- Memory T cells: These cells are long-lived and can remember a specific antigen that they have encountered before. They can quickly respond to a subsequent exposure to the same antigen by proliferating and differentiating into effector T cells (TH cells or CTLs). Memory T cells provide long-term protection against reinfection by the same pathogen.
- Regulatory T cells (Treg cells): These cells suppress or modulate the activity of other immune cells to prevent excessive inflammation or tissue damage. They also help to maintain self-tolerance, which is the ability of the immune system to distinguish between self and non-self antigens and avoid attacking the host`s own tissues.
Cell-mediated immunity is essential for defending against intracellular microbes, as well as some extracellular microbes that can resist phagocytosis or antibody-mediated neutralization. Cell-mediated immunity can also protect against tumors or transplanted organs.
Active immunity and passive immunity are two types of immunity that can protect us from infections and diseases. However, they differ in how they are acquired, how long they last, and how they work. Here are some of the main differences between active and passive immunity:
- Source of antibodies: Active immunity results when our own immune system produces antibodies to fight a pathogen or its antigen. Passive immunity results when we receive antibodies from another source, such as a mother, an animal, or a vaccine.
- Exposure to pathogen: Active immunity requires exposure to a live or weakened form of a pathogen, either through natural infection or vaccination. Passive immunity does not require exposure to a pathogen, but only to its antibodies.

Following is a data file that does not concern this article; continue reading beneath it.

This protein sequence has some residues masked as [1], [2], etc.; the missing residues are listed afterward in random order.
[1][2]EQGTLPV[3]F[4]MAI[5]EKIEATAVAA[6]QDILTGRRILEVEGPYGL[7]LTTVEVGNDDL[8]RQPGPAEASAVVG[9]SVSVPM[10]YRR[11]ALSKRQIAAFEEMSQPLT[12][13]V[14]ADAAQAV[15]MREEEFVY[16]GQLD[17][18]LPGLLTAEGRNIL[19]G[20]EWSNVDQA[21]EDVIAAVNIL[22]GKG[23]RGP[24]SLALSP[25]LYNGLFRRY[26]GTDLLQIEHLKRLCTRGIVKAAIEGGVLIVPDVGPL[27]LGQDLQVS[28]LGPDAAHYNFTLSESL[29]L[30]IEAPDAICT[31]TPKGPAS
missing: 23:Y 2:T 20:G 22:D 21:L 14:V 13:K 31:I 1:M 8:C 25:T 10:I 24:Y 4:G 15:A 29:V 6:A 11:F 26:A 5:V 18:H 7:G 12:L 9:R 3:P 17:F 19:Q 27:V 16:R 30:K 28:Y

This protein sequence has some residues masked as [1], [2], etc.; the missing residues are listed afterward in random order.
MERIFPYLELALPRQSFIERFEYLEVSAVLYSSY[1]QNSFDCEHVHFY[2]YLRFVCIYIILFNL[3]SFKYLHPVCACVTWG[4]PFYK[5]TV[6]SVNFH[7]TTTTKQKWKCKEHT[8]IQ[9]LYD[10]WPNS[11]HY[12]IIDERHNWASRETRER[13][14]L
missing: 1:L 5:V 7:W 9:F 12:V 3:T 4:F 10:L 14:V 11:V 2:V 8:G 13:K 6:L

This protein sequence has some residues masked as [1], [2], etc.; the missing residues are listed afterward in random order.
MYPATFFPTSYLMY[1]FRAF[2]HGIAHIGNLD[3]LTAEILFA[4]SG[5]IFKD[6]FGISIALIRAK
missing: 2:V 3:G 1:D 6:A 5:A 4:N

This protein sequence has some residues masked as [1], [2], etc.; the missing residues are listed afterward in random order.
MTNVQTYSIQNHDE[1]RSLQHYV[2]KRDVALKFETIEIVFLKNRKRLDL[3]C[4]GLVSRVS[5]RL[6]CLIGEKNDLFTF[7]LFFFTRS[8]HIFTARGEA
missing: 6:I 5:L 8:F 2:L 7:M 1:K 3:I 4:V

- Onset of protection: Active immunity takes time to develop, as the immune system needs to recognize the antigen and produce specific antibodies. Passive immunity provides immediate protection, as the antibodies are already present and ready to act.
- Duration of protection: Active immunity is long-lasting, and sometimes lifelong, as the immune system retains memory cells that can quickly respond to the same antigen in the future. Passive immunity is short-lived, and usually lasts for a few weeks or months, as the antibodies are gradually degraded or eliminated by the body.
- Examples: Some examples of active immunity are natural immunity from recovering from an infection (such as measles or chickenpox), or vaccine-induced immunity from receiving a vaccine (such as polio or tetanus). Some examples of passive immunity are maternal immunity from receiving antibodies through the placenta or breast milk, or artificial immunity from receiving antibody-containing blood products (such as immune globulin or monoclonal antibodies).
Active and passive immunity are both important for our health and well-being. They can work together to enhance our immune response and prevent disease. For example, newborn babies receive passive immunity from their mothers, which protects them until they develop their own active immunity through natural exposure or vaccination. Similarly, people who are exposed to a new or emerging pathogen may benefit from passive immunity through antibody therapy, which can reduce the severity of the infection and buy time for their active immunity to kick in.
I hope this helps you understand the difference between active and passive immunity. If you have any questions or feedback, please let me know. 😊